HK Chief Executive Tries to Tame HKU
Enough of that
Battle over vice-chancellor position bears CY Leung’s fingerprints
Hong Kong University has become the focus of a muddy brouhaha over an attempt by the territory’s Beijing-allied Chief Executive, Leung Chun-ying, who also serves as the university’s chancellor, to consolidate power and eliminate opposition voices.
Ironically ranked China’s best university in most international placings, HKU has become profoundly intertwined with opposition to Beijing. Last year’s protests were largely coordinated by the Hong Kong Federation of Students, an organization then led by Alex Chow, an HKU student. Benny Tai Yiu-ting, the founder and leader of “Occupy Central with Love and Peace,” is on the law faculty as an associate professor.
It is the dean of that same law faculty, Professor Johannes Chan Man-mun, around whom Hong Kong’s latest political scandal whirls. It began innocuously, when in 2014 HKU’s Council accepted a proposal to create the post of Pro-Vice Chancellor (Academic Staffing and Resources) with “a revised portfolio to assist the Deputy Vice-Chancellor [the Provost] in the areas relating to academic staff.” The provost is the senior academic officer of the university, reporting to the president. The 10 university’s faculty deans report to him. Crucially, he advises the president on promotions, tenure decisions, extensions beyond current retirement age and hiring of new faculty
A year later, the University’s search committee unanimously recommended the “bookish” Chan. It appeared a foregone conclusion. Sun Kwok, dean of the science faculty called Chan “a very capable talent who deserves a lot of respect.” Douglas Kerr, dean of the arts faculty, described him as “outstanding, principled, fair-minded and very experienced as a university administrator.” The appointment, however, was not easy.
Chan has described the campaign against him as a “cultural revolution-style” smear that began at the end of 2014, a few months before he was set to begin his tenure.
Despite the unanimous support of the search committee and his academic colleagues, the pro-Beijing newspapers Wen Wei Po and Ta Kung Pao accused him of mishandling Occupy-related donations given to the law faculty. The university’s internal Audit Committee cleared him of any substantive wrongdoing. However, the HKU council, to the bewilderment of the audit committee, voted to label its report “interim” although it had been intended to be final.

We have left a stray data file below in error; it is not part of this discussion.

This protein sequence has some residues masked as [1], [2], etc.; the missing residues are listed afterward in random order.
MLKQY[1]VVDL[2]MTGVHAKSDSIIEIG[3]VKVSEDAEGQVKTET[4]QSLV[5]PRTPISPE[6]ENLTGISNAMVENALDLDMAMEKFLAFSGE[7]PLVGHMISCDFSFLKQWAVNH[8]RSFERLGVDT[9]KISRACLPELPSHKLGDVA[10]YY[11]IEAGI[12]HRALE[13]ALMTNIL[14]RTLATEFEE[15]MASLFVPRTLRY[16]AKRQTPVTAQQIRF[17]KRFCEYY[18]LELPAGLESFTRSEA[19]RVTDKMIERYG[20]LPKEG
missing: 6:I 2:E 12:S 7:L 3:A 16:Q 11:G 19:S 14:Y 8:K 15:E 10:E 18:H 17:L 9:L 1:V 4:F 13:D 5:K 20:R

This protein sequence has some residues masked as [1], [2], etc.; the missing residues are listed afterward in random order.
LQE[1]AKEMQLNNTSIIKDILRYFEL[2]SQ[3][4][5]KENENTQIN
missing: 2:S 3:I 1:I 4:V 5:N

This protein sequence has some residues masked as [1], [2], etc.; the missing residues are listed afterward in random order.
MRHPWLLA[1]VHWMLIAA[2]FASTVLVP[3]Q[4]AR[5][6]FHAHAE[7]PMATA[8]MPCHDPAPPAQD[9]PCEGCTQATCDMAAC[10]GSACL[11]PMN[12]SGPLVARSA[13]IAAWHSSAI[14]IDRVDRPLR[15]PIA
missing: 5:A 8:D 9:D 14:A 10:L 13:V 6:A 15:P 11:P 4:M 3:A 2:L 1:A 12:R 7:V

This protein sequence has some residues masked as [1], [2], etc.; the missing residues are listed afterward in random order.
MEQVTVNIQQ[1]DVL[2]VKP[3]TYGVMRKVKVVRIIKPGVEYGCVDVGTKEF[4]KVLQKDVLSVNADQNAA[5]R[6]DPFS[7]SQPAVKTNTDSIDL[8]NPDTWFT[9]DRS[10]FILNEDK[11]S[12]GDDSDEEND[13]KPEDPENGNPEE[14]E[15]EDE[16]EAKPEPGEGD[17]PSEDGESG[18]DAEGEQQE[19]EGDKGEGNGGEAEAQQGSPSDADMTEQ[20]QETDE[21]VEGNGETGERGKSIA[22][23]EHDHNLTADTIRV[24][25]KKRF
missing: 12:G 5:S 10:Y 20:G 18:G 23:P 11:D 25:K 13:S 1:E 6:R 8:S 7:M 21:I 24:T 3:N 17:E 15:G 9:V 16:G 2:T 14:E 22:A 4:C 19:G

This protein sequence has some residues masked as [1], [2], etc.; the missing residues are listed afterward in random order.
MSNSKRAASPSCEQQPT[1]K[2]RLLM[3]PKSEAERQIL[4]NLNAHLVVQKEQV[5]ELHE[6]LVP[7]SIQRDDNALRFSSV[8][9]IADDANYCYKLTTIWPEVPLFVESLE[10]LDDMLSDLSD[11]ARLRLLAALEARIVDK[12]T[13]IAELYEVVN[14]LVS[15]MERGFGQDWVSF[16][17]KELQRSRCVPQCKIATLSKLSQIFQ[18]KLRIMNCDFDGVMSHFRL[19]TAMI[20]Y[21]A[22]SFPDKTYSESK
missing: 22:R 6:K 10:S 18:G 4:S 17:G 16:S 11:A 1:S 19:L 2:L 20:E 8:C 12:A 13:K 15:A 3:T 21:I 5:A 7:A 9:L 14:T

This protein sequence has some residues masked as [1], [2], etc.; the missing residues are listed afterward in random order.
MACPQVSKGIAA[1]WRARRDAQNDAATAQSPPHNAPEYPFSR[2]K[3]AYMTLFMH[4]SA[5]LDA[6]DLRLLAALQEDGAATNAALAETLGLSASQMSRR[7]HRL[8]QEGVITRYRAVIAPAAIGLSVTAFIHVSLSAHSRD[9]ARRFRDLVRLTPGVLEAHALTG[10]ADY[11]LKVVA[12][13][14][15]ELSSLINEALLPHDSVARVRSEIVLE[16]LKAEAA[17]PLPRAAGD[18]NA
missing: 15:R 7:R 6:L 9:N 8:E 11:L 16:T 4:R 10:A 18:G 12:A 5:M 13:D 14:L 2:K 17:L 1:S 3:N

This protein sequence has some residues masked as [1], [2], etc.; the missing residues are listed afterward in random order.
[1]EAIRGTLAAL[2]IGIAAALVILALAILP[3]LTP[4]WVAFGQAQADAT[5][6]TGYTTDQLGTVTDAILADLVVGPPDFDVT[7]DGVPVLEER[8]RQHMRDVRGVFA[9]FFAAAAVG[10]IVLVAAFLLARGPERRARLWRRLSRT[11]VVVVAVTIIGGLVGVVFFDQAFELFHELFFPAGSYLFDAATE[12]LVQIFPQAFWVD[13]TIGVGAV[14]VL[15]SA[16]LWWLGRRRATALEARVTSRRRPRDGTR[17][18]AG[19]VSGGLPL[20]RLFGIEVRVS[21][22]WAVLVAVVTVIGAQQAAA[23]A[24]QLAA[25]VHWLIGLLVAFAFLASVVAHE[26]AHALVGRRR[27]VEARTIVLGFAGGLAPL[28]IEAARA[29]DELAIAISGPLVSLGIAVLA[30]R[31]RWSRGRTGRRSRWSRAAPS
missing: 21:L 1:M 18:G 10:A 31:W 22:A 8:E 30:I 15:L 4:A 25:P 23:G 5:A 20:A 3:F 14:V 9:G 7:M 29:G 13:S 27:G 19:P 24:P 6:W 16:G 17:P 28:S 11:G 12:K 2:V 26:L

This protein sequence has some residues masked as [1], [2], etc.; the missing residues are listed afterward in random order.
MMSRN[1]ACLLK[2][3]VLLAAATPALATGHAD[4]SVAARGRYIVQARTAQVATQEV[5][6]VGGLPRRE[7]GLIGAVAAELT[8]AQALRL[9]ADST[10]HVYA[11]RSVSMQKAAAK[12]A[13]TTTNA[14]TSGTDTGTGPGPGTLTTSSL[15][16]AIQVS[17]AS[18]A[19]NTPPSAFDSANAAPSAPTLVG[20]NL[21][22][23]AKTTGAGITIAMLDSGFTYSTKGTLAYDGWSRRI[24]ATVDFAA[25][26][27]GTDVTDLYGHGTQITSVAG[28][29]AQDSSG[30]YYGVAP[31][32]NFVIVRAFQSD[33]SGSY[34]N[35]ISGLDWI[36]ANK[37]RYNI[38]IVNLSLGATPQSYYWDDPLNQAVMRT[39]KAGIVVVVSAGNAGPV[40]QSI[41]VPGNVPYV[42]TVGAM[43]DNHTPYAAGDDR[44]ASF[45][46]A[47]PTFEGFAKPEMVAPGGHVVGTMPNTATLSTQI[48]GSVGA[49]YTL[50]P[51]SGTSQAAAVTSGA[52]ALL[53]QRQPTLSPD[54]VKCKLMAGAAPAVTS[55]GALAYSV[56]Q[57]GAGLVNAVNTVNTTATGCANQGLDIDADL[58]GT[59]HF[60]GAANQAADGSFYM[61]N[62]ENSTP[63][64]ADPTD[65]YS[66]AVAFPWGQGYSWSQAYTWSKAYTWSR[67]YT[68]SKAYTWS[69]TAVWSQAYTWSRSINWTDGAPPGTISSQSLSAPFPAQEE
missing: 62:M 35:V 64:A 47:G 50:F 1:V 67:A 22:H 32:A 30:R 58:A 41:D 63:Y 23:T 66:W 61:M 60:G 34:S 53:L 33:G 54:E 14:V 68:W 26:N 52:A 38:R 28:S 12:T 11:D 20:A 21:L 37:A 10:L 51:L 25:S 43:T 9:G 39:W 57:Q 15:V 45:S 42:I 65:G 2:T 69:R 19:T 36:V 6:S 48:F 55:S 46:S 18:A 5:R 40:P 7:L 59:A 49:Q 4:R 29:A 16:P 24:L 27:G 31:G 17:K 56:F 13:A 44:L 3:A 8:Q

With the failure of that strategy, the two pro-Beijing newspapers in February claimed that during Chan’s tenure as dean, the academic standing of HKU’s law faculty had fallen relative to other Hong Kong universities, citing unpublished research that supposedly only the government had access to. The fall in status allegedly was as a direct result of Chan and the faculty’s “over-involvement in politics.”
There lay his real sin, say Chan and a wide range of political figures and analysts. Despite keeping a low profile during last year’s Umbrella Revolution, Chan publicly identifies with the moderate wing of Hong Kong’s pro-democracy movement. He is a member of the influential Hong Kong 2020 think tank, led by activist and former Chief Secretary Anson Chan, which put out a number of moderate pro-democracy compromise solutions during the Occupy demonstrations last year.
As dean, he sheltered and abetted more radical pro-democracy figures such as Benny Tai, who conceived Occupy Central, and Robert Chung, a pollster who organized last year’s informal referendum in favor of democracy. Nonetheless, over the course of the crisis he did call for students to consider withdrawing from the occupied area and argued that civil nomination was not the only form of democratic nomination process, placing him clearly on the moderate wing of the democratic spectrum
It was his support for democracy, moderate though it is, according to numerous commentators, that prompted the HKU council’s latest decision to delay his appointment until that of a new provost who would be his immediate superior.
Chan himself claimed on radio that “even the average person could see the HKU Council’s decision didn’t make sense and it was hard to believe there was no political interference.” Influential former Ming Pao editor Kevin Lau openly said that that “some people inside the government, who have tremendous influence, called some HKU Council members and requested them to veto the decision by the selection committee which suggested Chan.”
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